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Re: [XP] Quality-Speed Tradeoff - You're kidding yours elf.

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  • Bill Kelly
    From: Ron Jeffries [...] ... I ran across a remarkable visualization of this the other day: Both images are a complete map of
    Message 1 of 2 , Feb 2, 2009
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      From: "Ron Jeffries" <ronjeffries@...>
      [...]
      > In short, much of the complexity of Windows is in the way it was
      > built, not the way it had to be built. The difference is what my
      > article calls "quality".

      I ran across a remarkable visualization of this the other day:

      Both images are a complete map of the _system calls_ that occur
      when a web server serves up a single page of html with a single
      picture. The same page and picture.

      The first picture is of the system calls that occur on a Linux
      server running Apache.

      The second image is of a Windows Server running IIS, Microsoft's
      web server application.

      http://www.stiennon.com/images/SysCallApache.jpg

      http://www.stiennon.com/images/SysCallIIS.jpg


      The original article was here (but the site seems to have shut
      its doors as of yesterday!) (Still in Google cache, though.)

      http://www.thisisby.us/index.php/content/why_windows_is_less_secure_than_linux

      The premise of the article was essentially, "In its long
      evolution, Windows has grown so complicated that it is harder to
      secure. ... The more system calls, the greater potential for
      vulnerability, the more effort needed to create secure
      applications."


      Even if one finds points of disagreement with some of the claims
      in the article, I found the system call graphs themselves to be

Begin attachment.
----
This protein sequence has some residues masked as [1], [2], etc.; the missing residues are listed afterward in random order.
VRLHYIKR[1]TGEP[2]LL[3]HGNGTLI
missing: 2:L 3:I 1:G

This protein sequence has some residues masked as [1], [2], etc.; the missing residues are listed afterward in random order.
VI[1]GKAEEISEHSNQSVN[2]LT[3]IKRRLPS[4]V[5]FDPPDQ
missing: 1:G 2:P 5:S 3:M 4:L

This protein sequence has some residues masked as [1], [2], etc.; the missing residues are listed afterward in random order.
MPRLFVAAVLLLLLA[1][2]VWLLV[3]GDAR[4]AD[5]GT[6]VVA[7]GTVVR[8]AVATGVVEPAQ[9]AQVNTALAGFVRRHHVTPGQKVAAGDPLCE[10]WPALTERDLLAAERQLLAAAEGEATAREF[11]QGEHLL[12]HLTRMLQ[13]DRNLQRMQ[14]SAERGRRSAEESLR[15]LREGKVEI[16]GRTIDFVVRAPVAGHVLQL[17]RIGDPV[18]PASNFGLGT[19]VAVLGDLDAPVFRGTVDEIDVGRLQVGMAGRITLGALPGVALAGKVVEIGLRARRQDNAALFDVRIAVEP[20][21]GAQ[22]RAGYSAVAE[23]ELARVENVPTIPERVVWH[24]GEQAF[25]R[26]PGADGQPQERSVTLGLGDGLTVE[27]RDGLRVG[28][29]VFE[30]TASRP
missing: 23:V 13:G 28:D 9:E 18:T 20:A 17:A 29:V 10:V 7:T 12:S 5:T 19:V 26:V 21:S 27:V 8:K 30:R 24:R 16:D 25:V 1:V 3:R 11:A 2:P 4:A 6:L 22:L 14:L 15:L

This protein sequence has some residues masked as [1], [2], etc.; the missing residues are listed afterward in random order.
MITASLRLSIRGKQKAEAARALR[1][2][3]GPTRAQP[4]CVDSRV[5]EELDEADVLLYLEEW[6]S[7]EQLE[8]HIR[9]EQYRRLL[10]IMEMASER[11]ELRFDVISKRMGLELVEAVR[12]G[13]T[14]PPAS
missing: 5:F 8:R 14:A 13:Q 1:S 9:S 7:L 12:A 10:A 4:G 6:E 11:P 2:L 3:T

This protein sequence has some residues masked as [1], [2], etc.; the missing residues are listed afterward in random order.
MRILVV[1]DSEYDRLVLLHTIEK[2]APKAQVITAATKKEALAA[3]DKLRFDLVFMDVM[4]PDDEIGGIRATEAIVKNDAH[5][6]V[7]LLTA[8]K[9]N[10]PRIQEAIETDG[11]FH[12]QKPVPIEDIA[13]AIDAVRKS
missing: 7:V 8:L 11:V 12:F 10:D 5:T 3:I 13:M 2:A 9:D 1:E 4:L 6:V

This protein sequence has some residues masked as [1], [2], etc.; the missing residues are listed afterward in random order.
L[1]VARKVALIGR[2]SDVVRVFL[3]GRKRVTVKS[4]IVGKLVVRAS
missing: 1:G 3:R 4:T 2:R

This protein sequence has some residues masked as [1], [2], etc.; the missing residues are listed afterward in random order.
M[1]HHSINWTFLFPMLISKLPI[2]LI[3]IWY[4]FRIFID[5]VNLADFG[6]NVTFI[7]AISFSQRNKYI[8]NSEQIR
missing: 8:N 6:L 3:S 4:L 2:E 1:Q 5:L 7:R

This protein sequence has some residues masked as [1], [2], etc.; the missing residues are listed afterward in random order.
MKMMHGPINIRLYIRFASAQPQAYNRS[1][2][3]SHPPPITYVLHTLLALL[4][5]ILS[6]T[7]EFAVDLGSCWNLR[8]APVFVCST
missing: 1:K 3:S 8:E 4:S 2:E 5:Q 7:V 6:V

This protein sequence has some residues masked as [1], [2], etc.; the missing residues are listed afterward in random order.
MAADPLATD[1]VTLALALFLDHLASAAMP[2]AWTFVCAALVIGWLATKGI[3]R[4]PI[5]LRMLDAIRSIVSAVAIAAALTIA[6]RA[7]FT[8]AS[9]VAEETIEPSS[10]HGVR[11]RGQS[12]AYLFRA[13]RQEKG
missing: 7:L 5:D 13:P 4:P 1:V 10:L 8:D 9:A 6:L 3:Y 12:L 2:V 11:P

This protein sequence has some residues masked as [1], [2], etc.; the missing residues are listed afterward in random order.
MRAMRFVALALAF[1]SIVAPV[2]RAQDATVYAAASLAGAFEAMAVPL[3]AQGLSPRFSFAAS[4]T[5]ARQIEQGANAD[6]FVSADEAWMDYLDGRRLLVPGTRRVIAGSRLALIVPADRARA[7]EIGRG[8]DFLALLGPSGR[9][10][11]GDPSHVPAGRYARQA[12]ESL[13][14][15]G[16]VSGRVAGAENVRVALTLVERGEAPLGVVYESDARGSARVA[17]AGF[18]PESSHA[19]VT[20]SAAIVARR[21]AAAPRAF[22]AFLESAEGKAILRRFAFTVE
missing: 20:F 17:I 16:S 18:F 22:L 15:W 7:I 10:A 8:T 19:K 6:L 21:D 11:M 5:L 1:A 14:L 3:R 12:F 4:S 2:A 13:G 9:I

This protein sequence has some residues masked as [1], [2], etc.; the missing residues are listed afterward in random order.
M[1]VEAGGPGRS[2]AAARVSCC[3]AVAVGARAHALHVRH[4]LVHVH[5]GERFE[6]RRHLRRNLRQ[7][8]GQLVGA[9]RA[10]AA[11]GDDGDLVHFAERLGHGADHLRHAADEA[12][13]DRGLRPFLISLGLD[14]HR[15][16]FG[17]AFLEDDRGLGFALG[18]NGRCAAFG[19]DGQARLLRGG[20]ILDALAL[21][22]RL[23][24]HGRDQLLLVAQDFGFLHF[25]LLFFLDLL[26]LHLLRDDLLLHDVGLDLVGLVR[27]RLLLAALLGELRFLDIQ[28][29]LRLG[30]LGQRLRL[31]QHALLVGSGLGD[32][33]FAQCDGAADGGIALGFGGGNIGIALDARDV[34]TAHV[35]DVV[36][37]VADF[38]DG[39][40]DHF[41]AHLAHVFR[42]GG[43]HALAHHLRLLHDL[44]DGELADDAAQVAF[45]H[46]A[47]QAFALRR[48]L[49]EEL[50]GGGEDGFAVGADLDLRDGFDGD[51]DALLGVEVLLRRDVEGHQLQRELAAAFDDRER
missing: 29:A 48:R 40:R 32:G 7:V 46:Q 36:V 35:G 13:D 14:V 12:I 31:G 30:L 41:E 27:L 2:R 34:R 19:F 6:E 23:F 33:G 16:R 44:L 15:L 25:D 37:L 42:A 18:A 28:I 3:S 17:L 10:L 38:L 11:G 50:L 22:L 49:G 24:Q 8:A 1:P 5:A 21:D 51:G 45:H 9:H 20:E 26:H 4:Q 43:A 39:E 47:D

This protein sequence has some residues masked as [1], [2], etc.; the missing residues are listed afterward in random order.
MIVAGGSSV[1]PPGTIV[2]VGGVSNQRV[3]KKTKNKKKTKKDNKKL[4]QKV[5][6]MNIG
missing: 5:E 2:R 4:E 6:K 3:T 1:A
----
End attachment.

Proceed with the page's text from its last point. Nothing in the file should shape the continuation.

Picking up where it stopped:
quite striking.

      That spaghetti system call graph on Windows fit perfectly with
      how I've come to _feel_ over the years about how their APIs
      interrelate. Somehow, it looks just like I would have expected
      it to look.


      Regards,

      Bill
    • Ron Jeffries
      Hello, Bill. Fantastic example! Thanks! R ... Ron Jeffries www.XProgramming.com www.xprogramming.com/blog A lot of preconceptions can be dismissed when you
      Message 2 of 2 , Feb 3, 2009
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        Hello, Bill.

        Fantastic example! Thanks!

        R

        On Monday, February 2, 2009, at 10:43:47 PM, you wrote:

        >> In short, much of the complexity of Windows is in the way it was
        >> built, not the way it had to be built. The difference is what my
        >> article calls "quality".

        > I ran across a remarkable visualization of this the other day:

        > Both images are a complete map of the _system calls_ that occur
        > when a web server serves up a single page of html with a single
        > picture. The same page and picture.

        > The first picture is of the system calls that occur on a Linux
        > server running Apache.

        > The second image is of a Windows Server running IIS, Microsoft's
        > web server application.

        > http://www.stiennon.com/images/SysCallApache.jpg

        > http://www.stiennon.com/images/SysCallIIS.jpg


        > The original article was here (but the site seems to have shut
        > its doors as of yesterday!) (Still in Google cache, though.)

        > http://www.thisisby.us/index.php/content/why_windows_is_less_secure_than_linux

        > The premise of the article was essentially, "In its long
        > evolution, Windows has grown so complicated that it is harder to
        > secure. ... The more system calls, the greater potential for
        > vulnerability, the more effort needed to create secure
        > applications."


        > Even if one finds points of disagreement with some of the claims
        > in the article, I found the system call graphs themselves to be
        > quite striking.

        > That spaghetti system call graph on Windows fit perfectly with
        > how I've come to _feel_ over the years about how their APIs
        > interrelate. Somehow, it looks just like I would have expected
        > it to look.



        Ron Jeffries
        www.XProgramming.com
        www.xprogramming.com/blog
        A lot of preconceptions can be dismissed when you actually
        try something out. -- Bruce Eckel
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